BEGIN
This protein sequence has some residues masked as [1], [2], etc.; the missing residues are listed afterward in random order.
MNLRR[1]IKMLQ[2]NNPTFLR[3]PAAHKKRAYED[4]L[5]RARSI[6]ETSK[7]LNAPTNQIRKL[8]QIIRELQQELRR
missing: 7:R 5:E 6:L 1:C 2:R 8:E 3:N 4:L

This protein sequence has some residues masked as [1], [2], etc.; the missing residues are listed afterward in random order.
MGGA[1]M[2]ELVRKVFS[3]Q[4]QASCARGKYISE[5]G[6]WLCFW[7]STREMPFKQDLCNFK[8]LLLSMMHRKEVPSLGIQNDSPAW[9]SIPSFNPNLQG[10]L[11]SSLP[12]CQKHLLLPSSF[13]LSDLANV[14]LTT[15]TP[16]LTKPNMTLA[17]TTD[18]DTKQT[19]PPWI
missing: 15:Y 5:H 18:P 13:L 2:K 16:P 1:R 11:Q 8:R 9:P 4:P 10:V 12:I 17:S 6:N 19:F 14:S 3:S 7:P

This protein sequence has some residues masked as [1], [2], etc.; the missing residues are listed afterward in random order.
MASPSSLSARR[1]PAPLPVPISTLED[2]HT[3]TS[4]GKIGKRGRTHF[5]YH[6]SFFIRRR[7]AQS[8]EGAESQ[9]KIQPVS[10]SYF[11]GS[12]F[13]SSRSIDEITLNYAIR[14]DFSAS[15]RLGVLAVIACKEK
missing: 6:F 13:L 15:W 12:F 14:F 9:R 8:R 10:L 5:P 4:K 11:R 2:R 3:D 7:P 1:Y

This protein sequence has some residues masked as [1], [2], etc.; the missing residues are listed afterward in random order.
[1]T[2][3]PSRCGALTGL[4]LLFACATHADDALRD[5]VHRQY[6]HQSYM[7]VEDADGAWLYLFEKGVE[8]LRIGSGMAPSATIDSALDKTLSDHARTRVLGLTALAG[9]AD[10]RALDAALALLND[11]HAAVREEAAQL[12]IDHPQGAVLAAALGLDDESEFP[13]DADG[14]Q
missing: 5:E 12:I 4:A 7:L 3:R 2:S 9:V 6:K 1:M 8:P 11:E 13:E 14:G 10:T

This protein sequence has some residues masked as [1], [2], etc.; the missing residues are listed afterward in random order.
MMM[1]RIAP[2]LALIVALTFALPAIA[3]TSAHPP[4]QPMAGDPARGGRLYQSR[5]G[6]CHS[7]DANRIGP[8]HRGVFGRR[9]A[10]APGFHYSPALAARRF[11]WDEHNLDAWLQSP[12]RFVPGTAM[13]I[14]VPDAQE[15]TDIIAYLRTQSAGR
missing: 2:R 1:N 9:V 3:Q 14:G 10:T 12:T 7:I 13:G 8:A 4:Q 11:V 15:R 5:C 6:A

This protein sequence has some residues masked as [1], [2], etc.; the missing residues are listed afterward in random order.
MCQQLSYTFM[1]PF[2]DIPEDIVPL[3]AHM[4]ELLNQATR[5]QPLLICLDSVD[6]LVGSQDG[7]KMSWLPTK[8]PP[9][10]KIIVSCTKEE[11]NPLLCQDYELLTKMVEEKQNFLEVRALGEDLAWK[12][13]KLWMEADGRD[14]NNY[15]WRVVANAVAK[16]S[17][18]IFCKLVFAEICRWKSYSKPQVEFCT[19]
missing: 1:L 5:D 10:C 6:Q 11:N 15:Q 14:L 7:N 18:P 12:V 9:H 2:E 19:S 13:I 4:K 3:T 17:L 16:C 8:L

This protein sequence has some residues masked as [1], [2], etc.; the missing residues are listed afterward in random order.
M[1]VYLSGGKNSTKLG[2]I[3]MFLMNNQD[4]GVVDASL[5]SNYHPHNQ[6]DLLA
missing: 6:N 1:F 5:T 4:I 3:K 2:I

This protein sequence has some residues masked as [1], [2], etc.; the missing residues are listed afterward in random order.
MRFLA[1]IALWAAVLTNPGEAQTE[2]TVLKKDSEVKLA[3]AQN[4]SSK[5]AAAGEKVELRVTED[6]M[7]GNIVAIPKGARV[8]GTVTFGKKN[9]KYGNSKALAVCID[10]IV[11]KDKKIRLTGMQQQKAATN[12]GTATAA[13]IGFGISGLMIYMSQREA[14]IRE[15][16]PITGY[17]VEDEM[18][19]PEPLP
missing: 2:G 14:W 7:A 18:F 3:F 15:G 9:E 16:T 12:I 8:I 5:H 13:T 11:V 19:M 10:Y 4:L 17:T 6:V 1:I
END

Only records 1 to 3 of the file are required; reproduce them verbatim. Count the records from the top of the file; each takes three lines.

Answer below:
This protein sequence has some residues masked as [1], [2], etc.; the missing residues are listed afterward in random order.
MNLRR[1]IKMLQ[2]NNPTFLR[3]PAAHKKRAYED[4]L[5]RARSI[6]ETSK[7]LNAPTNQIRKL[8]QIIRELQQELRR
missing: 7:R 5:E 6:L 1:C 2:R 8:E 3:N 4:L

This protein sequence has some residues masked as [1], [2], etc.; the missing residues are listed afterward in random order.
MGGA[1]M[2]ELVRKVFS[3]Q[4]QASCARGKYISE[5]G[6]WLCFW[7]STREMPFKQDLCNFK[8]LLLSMMHRKEVPSLGIQNDSPAW[9]SIPSFNPNLQG[10]L[11]SSLP[12]CQKHLLLPSSF[13]LSDLANV[14]LTT[15]TP[16]LTKPNMTLA[17]TTD[18]DTKQT[19]PPWI
missing: 15:Y 5:H 18:P 13:L 2:K 16:P 1:R 11:Q 8:R 9:P 4:P 10:V 12:I 17:S 6:N 19:F 14:S 3:S 7:P

This protein sequence has some residues masked as [1], [2], etc.; the missing residues are listed afterward in random order.
MASPSSLSARR[1]PAPLPVPISTLED[2]HT[3]TS[4]GKIGKRGRTHF[5]YH[6]SFFIRRR[7]AQS[8]EGAESQ[9]KIQPVS[10]SYF[11]GS[12]F[13]SSRSIDEITLNYAIR[14]DFSAS[15]RLGVLAVIACKEK
missing: 6:F 13:L 15:W 12:F 14:F 9:R 8:R 10:L 5:P 4:K 11:R 2:R 3:D 7:P 1:Y